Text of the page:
Monster ghost net removed from popular Plymouth reef

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A lost fishing net 200 metres long has been removed from the popular diving and fishing reef ‘Hand Deeps’ in Plymouth, by the ocean conservation charity Ghost Fishing UK.

A team of ten volunteer scuba divers belonging to the ocean conservation charity Ghost Fishing UK have been back in action after being kept away for months by the Covid-19 pandemic.

Christine Grosart/Ghost Fishing UK

They responded this week to reports from scuba divers belonging to Plymouth Sound Sub Aqua Club among others, to locate and survey the huge net, before making a plan to remove it.

Lost or abandoned fishing gear is problematic in our oceans, with an estimated 640,000 tonnes lost into the sea globally each year.

The lost nets and pots known as ‘Ghost Gear’ continue fishing non-stop. The catch is never landed and the trapped animals act as bait for others, in a non-stop cycle of wasteful deaths known as Ghost Fishing.

The team brought the net back on board the diving vessel Seeker before painstakingly unpicking 115 trapped animals from the net and returning them to the sea.

Christine Grosart/Ghost Fishing UK

Most animals were still alive and included spider crabs, lobsters, edible crabs and a large pollack.

Despite the scorching weather and requirement for face coverings and diligent hygiene on board, the team spent two hours following two dives freeing the animals.

We are so pleased to be able to get back out doing such important work, even in times like these” Christine Grosart told us. She is a trustee of the charity, an instructor for the Ghost Fishing UK course and photographer. “This net is huge but on reefs, it is sometimes very difficult to pinpoint exactly where the ghost gear is. Fortunately, we had excellent information from several reports and with good coordinates we were able to find it within 8 minutes.

It is extremely rewarding not just to recover such a huge net, but to release 115 animals back into the sea, the majority of which were still alive and kicking. Covid-19 set us back with our new recruits but over the last 5 days we have been able to bring several of our newly trained divers out on their qualifying ‘live’ dives and continue building our amazing team.”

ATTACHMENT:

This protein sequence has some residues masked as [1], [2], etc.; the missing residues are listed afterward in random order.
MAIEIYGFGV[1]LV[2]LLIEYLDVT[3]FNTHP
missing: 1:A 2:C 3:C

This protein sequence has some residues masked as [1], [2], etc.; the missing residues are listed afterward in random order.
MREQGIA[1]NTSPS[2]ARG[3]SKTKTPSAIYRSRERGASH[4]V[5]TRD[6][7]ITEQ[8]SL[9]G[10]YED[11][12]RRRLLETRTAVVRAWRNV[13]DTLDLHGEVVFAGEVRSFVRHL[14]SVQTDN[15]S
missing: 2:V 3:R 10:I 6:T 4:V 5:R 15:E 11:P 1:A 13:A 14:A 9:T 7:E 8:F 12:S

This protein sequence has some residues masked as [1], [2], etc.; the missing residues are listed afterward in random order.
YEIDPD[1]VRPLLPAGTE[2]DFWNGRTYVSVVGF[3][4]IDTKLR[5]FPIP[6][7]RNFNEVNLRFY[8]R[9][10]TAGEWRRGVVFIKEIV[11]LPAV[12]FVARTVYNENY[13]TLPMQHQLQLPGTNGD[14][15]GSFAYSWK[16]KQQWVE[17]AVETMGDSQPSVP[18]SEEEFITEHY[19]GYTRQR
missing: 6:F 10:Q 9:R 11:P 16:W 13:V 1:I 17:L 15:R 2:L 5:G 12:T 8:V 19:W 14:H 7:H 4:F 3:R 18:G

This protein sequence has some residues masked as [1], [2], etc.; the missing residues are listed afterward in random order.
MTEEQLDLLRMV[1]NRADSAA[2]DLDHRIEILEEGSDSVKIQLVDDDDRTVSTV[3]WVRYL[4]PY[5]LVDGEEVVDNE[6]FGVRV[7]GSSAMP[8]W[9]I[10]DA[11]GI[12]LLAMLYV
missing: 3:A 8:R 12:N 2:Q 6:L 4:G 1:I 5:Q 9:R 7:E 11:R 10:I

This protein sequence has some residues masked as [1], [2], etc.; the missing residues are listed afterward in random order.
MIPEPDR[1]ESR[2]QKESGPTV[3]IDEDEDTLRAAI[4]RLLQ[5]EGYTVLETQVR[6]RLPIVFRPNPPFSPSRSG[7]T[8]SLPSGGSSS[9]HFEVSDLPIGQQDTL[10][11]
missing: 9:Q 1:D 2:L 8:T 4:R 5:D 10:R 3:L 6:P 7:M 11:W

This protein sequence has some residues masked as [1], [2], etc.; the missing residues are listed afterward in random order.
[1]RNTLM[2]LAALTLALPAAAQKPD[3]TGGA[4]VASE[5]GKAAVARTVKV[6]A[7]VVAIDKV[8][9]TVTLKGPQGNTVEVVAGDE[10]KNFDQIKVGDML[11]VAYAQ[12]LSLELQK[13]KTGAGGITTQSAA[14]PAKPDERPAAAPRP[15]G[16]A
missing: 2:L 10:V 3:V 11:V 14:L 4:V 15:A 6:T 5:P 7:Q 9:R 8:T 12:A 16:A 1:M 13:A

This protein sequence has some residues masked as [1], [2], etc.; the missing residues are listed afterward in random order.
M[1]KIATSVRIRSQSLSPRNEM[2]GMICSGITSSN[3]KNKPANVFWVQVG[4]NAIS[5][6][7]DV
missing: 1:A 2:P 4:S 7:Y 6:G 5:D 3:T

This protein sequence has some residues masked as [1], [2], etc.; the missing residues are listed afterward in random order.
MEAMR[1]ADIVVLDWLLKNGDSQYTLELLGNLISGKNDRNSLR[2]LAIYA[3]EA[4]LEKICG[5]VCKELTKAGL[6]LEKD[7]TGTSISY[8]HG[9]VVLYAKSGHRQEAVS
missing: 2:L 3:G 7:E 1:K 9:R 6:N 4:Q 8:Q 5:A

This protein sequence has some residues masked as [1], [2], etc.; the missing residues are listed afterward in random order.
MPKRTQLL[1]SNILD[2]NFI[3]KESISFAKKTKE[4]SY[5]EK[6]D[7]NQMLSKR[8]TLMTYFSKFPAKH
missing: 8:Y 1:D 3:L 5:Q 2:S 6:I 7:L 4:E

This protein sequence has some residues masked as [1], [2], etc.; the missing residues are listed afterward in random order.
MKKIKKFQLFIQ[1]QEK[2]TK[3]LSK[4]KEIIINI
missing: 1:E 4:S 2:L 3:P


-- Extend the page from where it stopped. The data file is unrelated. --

The volunteers began their mission last weekend in Portland, Dorset and over two days recovered a dozen lost pots as well as other detritus. They then moved on to Lyme Regis and were able to recover large pots and return them to their owners, still in good condition.

One of the pots contained a live conger eel that was trapped in the netting within the cage.

Christine Grosart/Ghost Fishing UK

James Balouza from In Deep Dive Centre, Plymouth, skippered the boat over 2 days and is a big supporter of the charity which is made up entirely of volunteers.

Being able to support Ghost Fishing UK with logistics for their diving operation as well as to assist with the removal of the net from Hand Deeps was incredibly rewarding and also of prior importance to maintain the health of the reef. Hand Deeps is one of the most biodiverse reefs that we regularly dive and as such is a very popular spot for our customers. Ghost nets, such as the one recovered this week pose a threat to a vast array of marine life. Their swift and effective removal significantly decreases the impact to the marine environment and industries that depend on the health of our coast.”

Ghost fishing UK encourages divers and fisheries alike to tell them when and where nets and pots have been lost. ‘Live’ and active fishing gear is never touched and the charity is fully licensed for their unpaid work.

Local scuba diver Christine Ingram, from Plymouth Sound SAC Dive Club, among several others, reported the large fishing net to Ghost Fishing UK after coming across it during a club dive on the reef Hand Deeps. The net was strewn across two pinnacles at approximately 20-30m deep trapping all sorts of marine animals. Christine said: “It was quite shocking to see how much damage these nets cause and I felt I had to report it straight away.

Ghost Fishing UK is dependent on volunteers to give up their time for the charity to continue this important work and aims to work closely with the fishing industry. If fisheries are able to inform the volunteers when nets and pots are lost, they are able to respond much quicker. In some cases, they can return the gear to its owners.

To help support this unique and specialist charity, please consider making a small monthly donation at www.ghostfishing.co.uk/donate

Nick and Caroline Robertson-Brown

Nick and Caroline Robertson-Brown

Nick and Caroline Robertson-Brown are a husband and wife team of underwater photographers. Both have degrees in environmental biology from Manchester University, with Caroline also having a masters in animal behaviour. Nick is a fellow of the Royal Photographic Society in underwater wildlife photography and he also has a masters in teaching. They are passionate about marine conservation and hope that their images can inspire people to look after the world's seas and oceans. Their Manchester-based company, Frogfish Photography, offers a wide range of services and advice. They offer tuition with their own tailor made course - the Complete Underwater Photography Award. The modules of the course have been written to complement the corresponding chapters in Nick's own book: Underwater Photography Art and Techniques. They also offer equipment sales and underwater photography trips in the UK and abroad. For more information visit www.frogfishphotography.com.

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